Pronto, the side project of Wilco keyboardist Mikael Jorgensen, daringly ventures into the realm of musical experimentation on the new instrumental release, The Cheetah. This sophomore album is a collection of twelve synth infused, digitally crafted songs that create a mellow, atmospheric, and somewhat bizarre soundscape.
While Pronto’s debut release, All Things Golden, was defined by its 1970s pop/rock style, hints of folk, catchy hooks, clever songwriting, and strong vocals, The Cheetah offers none of those things. Although this doesn’t necessarily make it a bad album, it certainly doesn’t make it a great one.
Unfortunately, this is a collection of songs that, at times, borders dangerously close to Muzak land. That being said, amidst the mundane and lullabye-ish moments of this stroll into the land of wordless, electronic pop, there are some cool effects and catchy grooves.
The opening track, “Tectonics”, begins like a hymn and is played on a synthesizer with interesting dissonant harmonies. Sadly, the drums enter after only twenty seconds or so, and the track (filled with rapid fire, staccato synthesizer notes) turns into what seems like background music for an Atari game (but with a real drummer playing along)—not the most impressive album opener.
The first nice moment on the album comes with the third track, “Einladung”, which features smooth guitar work by Chris Girard that is complimented by dancing synth sounds and a drone-like bass line. However, it is the next track, “Catch the Martian”, that finally brings the album to life. Its upbeat, jazzy style is accentuated with sci-fi sound effects and some clever drumming by Greg O’Keefe.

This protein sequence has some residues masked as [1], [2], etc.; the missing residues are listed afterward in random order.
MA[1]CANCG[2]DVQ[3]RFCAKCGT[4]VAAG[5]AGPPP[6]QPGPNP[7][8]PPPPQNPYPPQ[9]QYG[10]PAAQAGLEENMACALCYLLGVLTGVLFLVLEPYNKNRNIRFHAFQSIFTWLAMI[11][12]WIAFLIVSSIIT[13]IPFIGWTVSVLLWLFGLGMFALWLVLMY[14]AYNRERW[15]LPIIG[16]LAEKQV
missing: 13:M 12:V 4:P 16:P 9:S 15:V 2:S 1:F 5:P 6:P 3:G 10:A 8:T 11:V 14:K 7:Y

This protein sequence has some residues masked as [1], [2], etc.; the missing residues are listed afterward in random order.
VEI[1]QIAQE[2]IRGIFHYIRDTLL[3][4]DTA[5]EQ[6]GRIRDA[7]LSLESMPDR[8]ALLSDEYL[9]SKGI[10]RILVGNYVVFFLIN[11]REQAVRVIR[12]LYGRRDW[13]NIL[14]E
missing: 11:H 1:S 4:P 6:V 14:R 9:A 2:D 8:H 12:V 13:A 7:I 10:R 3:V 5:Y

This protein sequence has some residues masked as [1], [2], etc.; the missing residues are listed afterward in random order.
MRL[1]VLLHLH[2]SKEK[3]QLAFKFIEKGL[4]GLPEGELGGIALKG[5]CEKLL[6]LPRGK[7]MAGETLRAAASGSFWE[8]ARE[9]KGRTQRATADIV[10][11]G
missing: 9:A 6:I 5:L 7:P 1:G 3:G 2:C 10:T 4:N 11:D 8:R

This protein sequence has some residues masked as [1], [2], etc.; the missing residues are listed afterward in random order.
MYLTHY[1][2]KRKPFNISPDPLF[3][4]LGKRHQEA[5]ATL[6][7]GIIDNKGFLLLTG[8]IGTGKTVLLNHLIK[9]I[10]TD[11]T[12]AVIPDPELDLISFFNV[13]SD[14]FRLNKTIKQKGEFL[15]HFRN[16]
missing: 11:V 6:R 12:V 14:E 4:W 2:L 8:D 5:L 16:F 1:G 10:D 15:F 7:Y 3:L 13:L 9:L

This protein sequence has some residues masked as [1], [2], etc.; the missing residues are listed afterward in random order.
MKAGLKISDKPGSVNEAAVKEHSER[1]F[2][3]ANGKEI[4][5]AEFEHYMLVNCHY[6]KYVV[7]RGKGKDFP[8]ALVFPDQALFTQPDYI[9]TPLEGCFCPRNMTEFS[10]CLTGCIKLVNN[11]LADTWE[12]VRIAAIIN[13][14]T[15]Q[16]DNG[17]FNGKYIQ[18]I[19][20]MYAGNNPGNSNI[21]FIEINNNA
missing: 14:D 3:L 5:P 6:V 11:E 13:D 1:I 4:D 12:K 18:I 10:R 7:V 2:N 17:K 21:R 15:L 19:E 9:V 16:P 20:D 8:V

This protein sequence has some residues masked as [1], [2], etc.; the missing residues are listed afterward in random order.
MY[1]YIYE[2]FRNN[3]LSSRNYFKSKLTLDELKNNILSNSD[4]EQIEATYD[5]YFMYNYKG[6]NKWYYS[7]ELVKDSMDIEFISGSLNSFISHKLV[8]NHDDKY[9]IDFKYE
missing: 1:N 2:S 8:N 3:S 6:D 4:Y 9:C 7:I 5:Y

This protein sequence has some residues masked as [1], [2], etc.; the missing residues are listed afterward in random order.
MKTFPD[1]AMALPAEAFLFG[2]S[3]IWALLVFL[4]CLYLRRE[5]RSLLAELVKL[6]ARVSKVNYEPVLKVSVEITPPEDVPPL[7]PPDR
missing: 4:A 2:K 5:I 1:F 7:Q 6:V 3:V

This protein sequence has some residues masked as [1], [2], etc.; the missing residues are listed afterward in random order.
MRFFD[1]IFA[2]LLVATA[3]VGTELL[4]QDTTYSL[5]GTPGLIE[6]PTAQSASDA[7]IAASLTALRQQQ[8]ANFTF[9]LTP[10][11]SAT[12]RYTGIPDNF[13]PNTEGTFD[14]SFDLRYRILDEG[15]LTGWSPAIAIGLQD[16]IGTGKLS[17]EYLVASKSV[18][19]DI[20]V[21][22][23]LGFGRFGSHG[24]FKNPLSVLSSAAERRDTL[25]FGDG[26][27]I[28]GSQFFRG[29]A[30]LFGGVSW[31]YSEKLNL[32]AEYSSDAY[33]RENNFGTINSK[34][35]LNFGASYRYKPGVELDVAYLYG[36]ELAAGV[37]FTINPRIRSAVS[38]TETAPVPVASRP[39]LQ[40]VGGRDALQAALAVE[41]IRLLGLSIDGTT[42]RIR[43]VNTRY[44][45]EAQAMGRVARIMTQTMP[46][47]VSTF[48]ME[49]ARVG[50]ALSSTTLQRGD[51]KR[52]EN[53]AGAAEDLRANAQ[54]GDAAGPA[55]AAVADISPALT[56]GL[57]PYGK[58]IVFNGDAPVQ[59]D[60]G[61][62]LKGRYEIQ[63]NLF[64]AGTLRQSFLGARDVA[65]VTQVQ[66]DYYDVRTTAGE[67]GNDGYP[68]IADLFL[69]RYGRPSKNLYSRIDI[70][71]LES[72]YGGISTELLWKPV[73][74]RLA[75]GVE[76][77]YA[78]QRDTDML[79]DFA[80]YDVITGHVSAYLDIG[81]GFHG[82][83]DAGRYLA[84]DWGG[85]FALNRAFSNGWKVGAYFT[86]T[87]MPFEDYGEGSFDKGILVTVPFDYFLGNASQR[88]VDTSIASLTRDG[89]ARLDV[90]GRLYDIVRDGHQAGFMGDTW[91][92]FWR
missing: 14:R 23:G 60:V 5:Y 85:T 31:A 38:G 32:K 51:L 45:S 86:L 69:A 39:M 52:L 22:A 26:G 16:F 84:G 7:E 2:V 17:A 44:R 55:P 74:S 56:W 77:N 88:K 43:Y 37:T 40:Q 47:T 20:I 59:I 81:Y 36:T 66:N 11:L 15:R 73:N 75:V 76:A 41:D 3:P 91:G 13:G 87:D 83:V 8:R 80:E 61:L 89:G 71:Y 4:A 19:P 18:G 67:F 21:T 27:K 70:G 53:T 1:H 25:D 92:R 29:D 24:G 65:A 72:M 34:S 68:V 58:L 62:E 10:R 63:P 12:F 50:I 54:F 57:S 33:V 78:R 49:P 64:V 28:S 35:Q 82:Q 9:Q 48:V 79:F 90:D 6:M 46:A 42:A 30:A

The title track showcases Girard’s guitar work again. It is a gentle, lulling piece that would serve well for mood-setting music or as a backing score for film or television use (Truthfully, it would be perfect for something sappy like a Dawson’s Creek reunion show). While the song is soothing and pretty, the only thing that keeps it from being included on one of the relaxation CD’s sold at the likes of Walmart or Target is the absence of trickling water and distant thunder heard behind the music.
The only true “rocker” on the album is “The Monster”. This is the track that would later evolve into the song “Monster” from Pronto’s previous album. While the drum beat is energetic and the riffs are catchy, it only amounts to being a very early demo of what would later turn into a great fully realized song. This infant-stage recording will likely be of interest to Pronto fans.